Long-term prognosis after intracerebral haemorrhage: systematic review and meta-analysis
- 1Edinburgh Medical School, The University of Edinburgh, Edinburgh, UK
- 2Academic Medical Center, University of Amsterdam, Amsterdam, The Netherlands
- 3Division of Clinical Neurosciences, University of Edinburgh, Edinburgh, UK
- Correspondence to Professor Rustam Al-Shahi Salman, Division of Clinical Neurosciences, University of Edinburgh, Western General Hospital, Bramwell Dott Building, Edinburgh EH4 2XU, UK; .
- Received 4 August 2013
- Revised 7 October 2013
- Accepted 28 October 2013
- Published Online First 21 November 2013
Background and aim There is uncertainty about the long-term prognosis after spontaneous intracerebral haemorrhage (ICH). Therefore, we systematically reviewed the literature for studies reporting long-term survival and ICH recurrence, and their predictors.
Methods We searched Ovid Medline 1946–2011 inclusive for cohort studies of ≥50 patients reporting long-term (>30 days) outcome after ICH. Two reviewers independently extracted data from each study. We meta-analysed 1-year and 5-year survival data from population-based studies using a random effects model (and quantified inconsistency using the I2 statistic).
Results We identified 122 eligible studies. The pooled estimate of 1-year survival was 46% (95% CI 43% to 49%; nine population-based studies (n=2408); I2=27%) and 5-year survival was 29% (95% CI 26% to 33%; three population-based studies (n=699); I2=6%). In 27 cohort studies, predictors most consistently associated with death were increasing age, decreasing Glasgow Coma Scale score, increasing ICH volume, presence of intraventricular haemorrhage, and deep/infratentorial ICH location. The annual risk of recurrent ICH varied from 1.3% to 7.4% in nine studies and this risk was higher after lobar ICH than non-lobar ICH in two of three hospital-based studies. Four studies reporting the risks of recurrent ICH and ischaemic stroke after ICH found no significant differences between these risks.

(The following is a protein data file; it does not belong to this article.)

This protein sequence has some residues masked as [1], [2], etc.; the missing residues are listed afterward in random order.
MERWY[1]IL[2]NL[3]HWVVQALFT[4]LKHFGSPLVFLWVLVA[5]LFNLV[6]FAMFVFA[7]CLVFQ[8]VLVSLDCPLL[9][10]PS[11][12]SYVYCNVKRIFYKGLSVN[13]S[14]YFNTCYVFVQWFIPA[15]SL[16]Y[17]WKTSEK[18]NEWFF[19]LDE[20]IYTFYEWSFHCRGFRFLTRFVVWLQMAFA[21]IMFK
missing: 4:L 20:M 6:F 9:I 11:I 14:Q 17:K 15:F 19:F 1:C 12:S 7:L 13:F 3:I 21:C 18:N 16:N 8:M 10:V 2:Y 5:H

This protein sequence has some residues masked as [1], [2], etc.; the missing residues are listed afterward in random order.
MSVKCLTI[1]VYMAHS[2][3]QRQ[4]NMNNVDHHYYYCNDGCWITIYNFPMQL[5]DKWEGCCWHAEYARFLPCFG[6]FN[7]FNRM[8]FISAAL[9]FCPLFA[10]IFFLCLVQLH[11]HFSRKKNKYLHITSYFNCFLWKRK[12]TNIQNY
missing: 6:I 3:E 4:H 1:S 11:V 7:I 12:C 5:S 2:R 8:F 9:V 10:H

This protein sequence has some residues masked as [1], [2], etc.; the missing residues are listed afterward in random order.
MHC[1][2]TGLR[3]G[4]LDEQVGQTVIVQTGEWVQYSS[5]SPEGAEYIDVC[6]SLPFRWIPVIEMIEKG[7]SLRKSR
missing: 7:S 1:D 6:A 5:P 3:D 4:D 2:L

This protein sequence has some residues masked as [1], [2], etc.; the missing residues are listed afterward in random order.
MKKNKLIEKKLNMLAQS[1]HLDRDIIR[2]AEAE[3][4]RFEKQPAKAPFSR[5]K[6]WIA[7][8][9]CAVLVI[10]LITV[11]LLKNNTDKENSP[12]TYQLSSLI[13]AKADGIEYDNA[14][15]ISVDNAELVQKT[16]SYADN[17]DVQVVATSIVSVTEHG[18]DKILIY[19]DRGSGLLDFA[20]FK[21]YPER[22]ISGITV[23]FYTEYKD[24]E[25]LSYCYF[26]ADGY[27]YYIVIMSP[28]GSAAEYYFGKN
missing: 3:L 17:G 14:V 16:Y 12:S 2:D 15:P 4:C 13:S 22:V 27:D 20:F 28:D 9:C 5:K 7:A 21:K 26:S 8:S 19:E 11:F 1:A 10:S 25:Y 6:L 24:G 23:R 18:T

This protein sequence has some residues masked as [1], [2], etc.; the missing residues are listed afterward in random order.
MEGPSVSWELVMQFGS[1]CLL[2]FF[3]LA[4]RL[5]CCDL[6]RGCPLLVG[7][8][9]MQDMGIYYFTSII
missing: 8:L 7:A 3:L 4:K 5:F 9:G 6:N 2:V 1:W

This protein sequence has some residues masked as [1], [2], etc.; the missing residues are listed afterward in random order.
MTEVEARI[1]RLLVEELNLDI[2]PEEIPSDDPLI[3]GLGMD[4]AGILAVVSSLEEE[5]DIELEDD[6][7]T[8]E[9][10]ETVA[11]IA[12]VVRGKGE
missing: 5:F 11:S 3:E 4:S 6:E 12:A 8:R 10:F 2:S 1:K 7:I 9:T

Conclusions Less than a half of patients with ICH survive 1 year and less than a third survive 5 years. Risks of recurrent ICH and ischaemic stroke after ICH appear similar after ICH, provoking uncertainties about the use of antithrombotic drugs.